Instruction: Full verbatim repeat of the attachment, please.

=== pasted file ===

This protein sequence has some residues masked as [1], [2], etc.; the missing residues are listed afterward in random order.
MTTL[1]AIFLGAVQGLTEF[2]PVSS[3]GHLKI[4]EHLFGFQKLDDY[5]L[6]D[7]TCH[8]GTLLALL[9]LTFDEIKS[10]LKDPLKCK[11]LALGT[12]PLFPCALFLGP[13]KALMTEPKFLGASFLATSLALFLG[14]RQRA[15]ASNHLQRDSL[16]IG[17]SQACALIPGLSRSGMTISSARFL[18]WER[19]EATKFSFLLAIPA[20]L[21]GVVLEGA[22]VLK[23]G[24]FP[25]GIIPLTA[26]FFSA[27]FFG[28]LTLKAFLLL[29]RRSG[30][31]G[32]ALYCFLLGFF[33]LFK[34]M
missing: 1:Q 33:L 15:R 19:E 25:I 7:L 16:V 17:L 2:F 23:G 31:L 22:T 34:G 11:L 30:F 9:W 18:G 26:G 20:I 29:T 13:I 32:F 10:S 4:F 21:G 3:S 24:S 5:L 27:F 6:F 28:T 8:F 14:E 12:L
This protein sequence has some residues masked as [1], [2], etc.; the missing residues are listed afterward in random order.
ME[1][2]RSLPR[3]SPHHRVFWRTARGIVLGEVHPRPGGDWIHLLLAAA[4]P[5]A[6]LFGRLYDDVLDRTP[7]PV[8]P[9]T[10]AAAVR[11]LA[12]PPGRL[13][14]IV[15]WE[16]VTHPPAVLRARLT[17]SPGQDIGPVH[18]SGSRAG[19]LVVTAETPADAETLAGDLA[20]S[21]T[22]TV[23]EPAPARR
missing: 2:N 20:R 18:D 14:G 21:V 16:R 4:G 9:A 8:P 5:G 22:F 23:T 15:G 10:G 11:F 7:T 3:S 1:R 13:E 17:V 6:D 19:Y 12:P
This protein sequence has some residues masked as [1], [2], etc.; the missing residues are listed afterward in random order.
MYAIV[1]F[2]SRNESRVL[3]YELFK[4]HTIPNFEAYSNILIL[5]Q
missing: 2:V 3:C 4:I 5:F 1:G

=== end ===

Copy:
This protein sequence has some residues masked as [1], [2], etc.; the missing residues are listed afterward in random order.
MTTL[1]AIFLGAVQGLTEF[2]PVSS[3]GHLKI[4]EHLFGFQKLDDY[5]L[6]D[7]TCH[8]GTLLALL[9]LTFDEIKS[10]LKDPLKCK[11]LALGT[12]PLFPCALFLGP[13]KALMTEPKFLGASFLATSLALFLG[14]RQRA[15]ASNHLQRDSL[16]IG[17]SQACALIPGLSRSGMTISSARFL[18]WER[19]EATKFSFLLAIPA[20]L[21]GVVLEGA[22]VLK[23]G[24]FP[25]GIIPLTA[26]FFSA[27]FFG[28]LTLKAFLLL[29]RRSG[30][31]G[32]ALYCFLLGFF[33]LFK[34]M
missing: 1:Q 33:L 15:R 19:E 25:I 7:L 16:V 17:L 2:F 23:G 31:L 22:T 34:G 11:L 30:F 9:W 18:G 26:G 20:I 29:T 13:I 32:F 10:S 4:F 21:G 3:S 24:S 5:L 27:F 6:F 28:T 8:F 14:E 12:L
This protein sequence has some residues masked as [1], [2], etc.; the missing residues are listed afterward in random order.
ME[1][2]RSLPR[3]SPHHRVFWRTARGIVLGEVHPRPGGDWIHLLLAAA[4]P[5]A[6]LFGRLYDDVLDRTP[7]PV[8]P[9]T[10]AAAVR[11]LA[12]PPGRL[13][14]IV[15]WE[16]VTHPPAVLRARLT[17]SPGQDIGPVH[18]SGSRAG[19]LVVTAETPADAETLAGDLA[20]S[21]T[22]TV[23]EPAPARR
missing: 2:N 20:R 18:D 14:G 21:V 16:R 4:G 9:A 8:P 5:G 22:F 23:T 15:G 10:G 11:F 7:T 3:S 1:R 13:E 17:V 6:D 19:Y 12:P
This protein sequence has some residues masked as [1], [2], etc.; the missing residues are listed afterward in random order.
MYAIV[1]F[2]SRNESRVL[3]YELFK[4]HTIPNFEAYSNILIL[5]Q
missing: 2:V 3:C 4:I 5:F 1:G